Supreme Court adds 6 years to Boonsong jail term

Supreme Court adds 6 years to Boonsong jail term

Sentence for engineering fake G2G rice deals lengthened to 48 years after appeal

Former commerce minister Boonsong Teriyapirom appealed his 2017 sentencing, only to learn that his jail term will now be extended. (Bangkok Post file photo)
Former commerce minister Boonsong Teriyapirom appealed his 2017 sentencing, only to learn that his jail term will now be extended. (Bangkok Post file photo)

The Supreme Court on Friday added another six years to the jail sentence of former commerce minister Boonsong Teriyapirom, bringing the total to 48 years for his involvement in corrupt government-to-government rice contracts.

The decision by the court’s Criminal Division for Holders of Political Positions was part of a ruling on an appeal filed by Boonsong, former deputy commerce minister Poom Sarapol and 26 other defendants after he was sentenced to 42 years by the same court on Aug 25, 2017.

Sentences handed down by the division that tries political corruption cases can be appealed under the 2017 Constitution, even though it is part of the country’s highest court.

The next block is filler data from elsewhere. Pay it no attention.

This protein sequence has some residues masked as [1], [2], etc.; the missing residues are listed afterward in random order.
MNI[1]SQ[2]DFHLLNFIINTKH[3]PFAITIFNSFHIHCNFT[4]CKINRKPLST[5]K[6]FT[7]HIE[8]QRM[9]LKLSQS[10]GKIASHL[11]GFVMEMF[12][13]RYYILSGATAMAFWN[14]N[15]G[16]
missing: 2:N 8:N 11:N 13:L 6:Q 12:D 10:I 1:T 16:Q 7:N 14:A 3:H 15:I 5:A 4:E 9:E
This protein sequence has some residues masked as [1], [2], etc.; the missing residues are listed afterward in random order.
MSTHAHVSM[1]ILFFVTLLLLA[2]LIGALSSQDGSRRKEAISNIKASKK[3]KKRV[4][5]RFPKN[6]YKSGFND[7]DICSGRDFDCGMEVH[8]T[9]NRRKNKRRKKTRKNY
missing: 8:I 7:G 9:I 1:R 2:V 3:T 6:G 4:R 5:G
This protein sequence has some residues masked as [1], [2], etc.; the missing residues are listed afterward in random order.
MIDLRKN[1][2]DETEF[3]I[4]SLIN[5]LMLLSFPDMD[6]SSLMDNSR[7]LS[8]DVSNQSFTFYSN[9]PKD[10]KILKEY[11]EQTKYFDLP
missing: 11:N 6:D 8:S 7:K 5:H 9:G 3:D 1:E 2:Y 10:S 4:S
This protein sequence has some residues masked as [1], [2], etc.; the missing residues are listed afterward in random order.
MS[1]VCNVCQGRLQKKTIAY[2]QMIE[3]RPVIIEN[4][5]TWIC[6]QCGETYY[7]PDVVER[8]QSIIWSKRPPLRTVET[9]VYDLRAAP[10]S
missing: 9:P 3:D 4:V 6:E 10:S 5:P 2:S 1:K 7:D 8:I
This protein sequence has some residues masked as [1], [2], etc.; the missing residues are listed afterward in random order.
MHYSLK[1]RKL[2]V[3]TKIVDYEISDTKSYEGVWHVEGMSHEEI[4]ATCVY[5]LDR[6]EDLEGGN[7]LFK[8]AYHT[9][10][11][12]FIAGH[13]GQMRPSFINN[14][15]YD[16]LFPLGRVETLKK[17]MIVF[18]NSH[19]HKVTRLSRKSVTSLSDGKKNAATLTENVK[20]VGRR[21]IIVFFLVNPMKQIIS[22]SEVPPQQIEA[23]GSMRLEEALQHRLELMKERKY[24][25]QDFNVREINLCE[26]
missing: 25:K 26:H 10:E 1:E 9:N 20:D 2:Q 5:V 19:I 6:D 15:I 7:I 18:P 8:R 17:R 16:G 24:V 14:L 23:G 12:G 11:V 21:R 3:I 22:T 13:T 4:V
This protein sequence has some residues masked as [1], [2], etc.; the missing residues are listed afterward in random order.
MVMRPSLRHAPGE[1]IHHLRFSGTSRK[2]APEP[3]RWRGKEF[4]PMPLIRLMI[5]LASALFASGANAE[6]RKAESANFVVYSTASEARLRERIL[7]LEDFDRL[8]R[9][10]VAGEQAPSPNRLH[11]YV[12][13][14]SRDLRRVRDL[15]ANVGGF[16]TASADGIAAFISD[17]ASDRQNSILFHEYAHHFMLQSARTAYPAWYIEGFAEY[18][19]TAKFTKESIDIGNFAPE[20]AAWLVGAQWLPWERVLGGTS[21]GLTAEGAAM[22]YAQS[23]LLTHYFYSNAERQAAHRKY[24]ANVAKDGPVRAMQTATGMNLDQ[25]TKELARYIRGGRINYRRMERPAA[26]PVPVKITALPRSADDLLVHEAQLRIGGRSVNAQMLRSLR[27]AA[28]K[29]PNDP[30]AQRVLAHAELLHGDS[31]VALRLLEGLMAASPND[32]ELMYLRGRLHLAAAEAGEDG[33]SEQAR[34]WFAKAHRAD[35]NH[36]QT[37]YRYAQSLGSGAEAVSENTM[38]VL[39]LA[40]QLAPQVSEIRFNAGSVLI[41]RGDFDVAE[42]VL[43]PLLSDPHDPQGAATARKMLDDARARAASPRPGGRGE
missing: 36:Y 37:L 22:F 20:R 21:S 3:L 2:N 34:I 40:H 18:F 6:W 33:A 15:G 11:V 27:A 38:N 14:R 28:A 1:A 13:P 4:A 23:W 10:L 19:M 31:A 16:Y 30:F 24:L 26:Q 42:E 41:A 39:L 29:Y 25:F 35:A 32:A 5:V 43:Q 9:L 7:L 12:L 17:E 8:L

The judges took eight hours to read their ruling on Friday. Mr Poom’s sentence was upheld at 36 years.

A total of 28 people, including politicians and government officials, were charged with committing multiple offences in violation of the law on price collusion, the Criminal Code and the anti-corruption law, with reference to the rice scheme.

In the 2017 ruling, the court found that the G2G contracts to export pledged rice to China were fabricated and in fact involved sales of the pledged rice to private companies in Thailand, which in turn sold them to a third party.

Mr Boonsong was the only one to have his jail term lengthened, while some others who walked free after the first ruling in 2017 were either fined or received jail terms.

Former prime minister Yingluck Shinawatra was sentenced in absentia by the court to five years in jail a month later for negligence for failing to stop corruption in her government’s rice-pledging programme. Yingluck fled the country before the court handed down its ruling in Aug 25, 2017.

Security personnel guard the Supreme Court on Friday before judges read the ruling on the government-to-government rice deals. (Photo by Apichart Jinakul)


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